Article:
corallite

(redirected from corallites)
Also found in: Encyclopedia.

corallite

(ˈkɒrəlaɪt)
n
(Zoology) the skeleton of a coral polyp
Mentioned in ?
References in periodicals archive ?
Siderastrea siderea forms larger colonies and larger corallites (3-5 mm) than the other species, has numerous septa (44-50), deep and papillose columellae, and thin synapticulae; and the septa alternate between corallites (Yonge, 1935; Laborel, 1970; Budd and Guzman, 1994; Beck, 2005; Menezes et al.
In transverse sections, corallites commonly subovate or subelliptical, generally 1.
The sampling consisted in the collection of complete colonies, fragments of colonies or fragments of corallites in facies associated with buildups in all of the sections, except in Ribadesella.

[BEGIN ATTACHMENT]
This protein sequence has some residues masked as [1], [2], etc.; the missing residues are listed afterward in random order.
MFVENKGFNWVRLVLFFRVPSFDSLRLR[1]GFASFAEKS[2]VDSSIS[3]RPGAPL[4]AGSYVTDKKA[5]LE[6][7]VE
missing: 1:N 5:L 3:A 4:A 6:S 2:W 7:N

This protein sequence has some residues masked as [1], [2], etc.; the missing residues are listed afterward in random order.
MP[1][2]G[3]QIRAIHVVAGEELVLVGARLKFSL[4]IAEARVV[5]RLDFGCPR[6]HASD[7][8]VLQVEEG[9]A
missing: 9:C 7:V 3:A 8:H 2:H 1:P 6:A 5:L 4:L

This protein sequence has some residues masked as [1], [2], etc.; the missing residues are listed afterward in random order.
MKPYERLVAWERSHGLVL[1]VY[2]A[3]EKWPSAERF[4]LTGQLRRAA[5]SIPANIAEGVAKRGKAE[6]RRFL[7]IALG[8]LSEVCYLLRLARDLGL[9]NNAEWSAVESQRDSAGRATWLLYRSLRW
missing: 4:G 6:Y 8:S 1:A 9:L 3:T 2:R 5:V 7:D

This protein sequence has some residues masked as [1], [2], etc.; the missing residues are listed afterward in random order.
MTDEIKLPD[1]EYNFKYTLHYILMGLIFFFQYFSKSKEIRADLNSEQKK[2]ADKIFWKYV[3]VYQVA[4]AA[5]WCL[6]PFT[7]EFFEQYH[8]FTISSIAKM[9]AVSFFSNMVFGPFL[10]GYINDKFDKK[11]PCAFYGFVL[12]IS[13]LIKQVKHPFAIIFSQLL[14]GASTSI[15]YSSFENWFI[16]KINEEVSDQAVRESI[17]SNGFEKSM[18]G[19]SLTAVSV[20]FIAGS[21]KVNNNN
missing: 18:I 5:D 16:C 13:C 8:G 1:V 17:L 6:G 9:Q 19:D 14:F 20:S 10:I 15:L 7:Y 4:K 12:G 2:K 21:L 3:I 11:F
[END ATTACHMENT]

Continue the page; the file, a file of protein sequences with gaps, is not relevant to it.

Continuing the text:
Colonies were classified as having old mortality when the corallites were covered by organisms that were not easily removed, such as macroalgae and/or invertebrates.
The samples were identified on the basis of their primary (growth forms, corallites etc.
For protection, they build hard, cup-shaped houses called corallites around their soft bodies.
Interconnecting, hexagonally shaped ridges (pseudocostae) often surround the corallites of forereef branches but are absent in the lagoon (Fenner 1993; [ILLUSTRATION FOR FIGURE 1C, D OMITTED]).
Cryptochromes may also be involved in phototropic growth of axial corallites in acroporid branching corals (Kaniewska et al.
Chaetosalpinx has been interpreted as a tabulate parasite, considering its position between the corallites, perforation of the host's skeleton and soft tissue, modification of its phenotype and possible inhibition of its growth (Zapalski 2007).
Other fossulate genera very closely related to Grewingkia are Bighornia Duncan, 1957 and Lobocorallium Nelson, 1963, which mainly differ in having lobated corallites.
Polyps resemble little upside down jellyfish, For protection, they build stony cup-shaped houses called corallites around their soft bodies.